What is an Option? Part 3

Options Industry Council options basics

   

What is an Option? Part 3

Exercise

If the holder of an American-style option decides to exercise his right to buy (in the case of a call) or to sell (in the case of a put) the underlying shares of stock, the holder must direct his brokerage firm to submit an exercise notice to OCC. In order to ensure that an option is exercised on a particular day other than expiration, the holder must notify his brokerage firm before its exercise cut-off time for accepting exercise instructions on that day.

Once OCC has been notified that an option holder wishes to exercise an option, it will assign the exercise notice to a clearing member — for an investor, this is generally his brokerage firm — with a customer who has written (and not covered) an option contract with the same terms. OCC will choose the firm to notify at random from the total pool of such firms. When an exercise is assigned to a firm, the firm must then assign one of its customers who has written (and not covered) that particular option. Assignment to a customer will be made either randomly or on a “first in first out” basis, depending on the method used by that firm. You can find out from your brokerage firm which method it uses for assignments.

Assignment

The holder of a long American-style option contract can exercise the option at any time until the option expires. It follows that an option writer may be assigned an exercise notice on a short option position at any time until that option expires. If an option writer is short an option that expires in-the-money, assignment on that contract should be expected, call or put. In fact, some option writers are assigned on such short contracts when they expire exactly at-the-money. This occurrence is usually not predictable.

To avoid assignment on a written option contract on a given day, the position must be closed out before that day’s market close. Once assignment has been received, an investor has absolutely no alternative but to fulfill his obligations from the assignment per the terms of the contract. An option writer cannot designate a day when assignments are preferable. There is generally no exercise or assignment activity on options that expire out-of-the-money. Owners generally let them expire with no value.

What’s the Net?

When an investor exercises a call option, the net price paid for the underlying stock on a per share basis will be the sum of the call’s strike price plus the premium paid for the call. Likewise, when an investor who has written a call contract is assigned an exercise notice on that call, the net price received on per share basis will be the sum of the call’s strike price plus the premium received from the call’s initial sale.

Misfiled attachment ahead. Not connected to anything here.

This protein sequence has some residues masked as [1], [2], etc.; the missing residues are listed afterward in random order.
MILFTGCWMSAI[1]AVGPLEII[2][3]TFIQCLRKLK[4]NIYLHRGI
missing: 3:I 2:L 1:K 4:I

When an investor exercises a put option, the net price received for the underlying stock on per share basis will be the sum of the put’s strike price less the premium paid for the put. Likewise, when an investor who has written a put contract is assigned an exercise notice on that put, the net price paid for the underlying stock on per share basis will be the sum of the put’s strike price less the premium received from the put’s initial sale.

Early Exercise/Assignment

For call contracts, owners might make an early exercise in order to take possession of the underlying stock in order to receive a dividend. Check with your brokerage firm on the advisability of such an early call exercise. It is therefore extremely important to realize that assignment of exercise notices can occur early – days or weeks in advance of expiration day. As expiration nears, with a call considerably in-the-money and a sizeable dividend payment approaching, this can be expected. Call writers should be aware of dividend dates, and the possibility of an early assignment.

When puts become deep in-the-money, most professional option traders will exercise them before expiration. Therefore, investors with short positions in deep in-the-money puts should be prepared for the possibility of early assignment on these contracts.

Volatility

Volatility is the tendency of the underlying security’s market price to fluctuate either up or down. It reflects a price change’s magnitude; it does not imply a bias toward price movement in one direction or the other. Thus, it is a major factor in determining an option’s premium. The higher the volatility of the underlying stock, the higher the premium because there is a greater possibility that the option will move in-the-money. Generally, as the volatility of an underlying stock increases, the premiums of both calls and puts overlying that stock increase, and vice versa.

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Article printed from InvestorPlace Media, http://investorplace.com/2011/03/what-is-an-option-part-3/.

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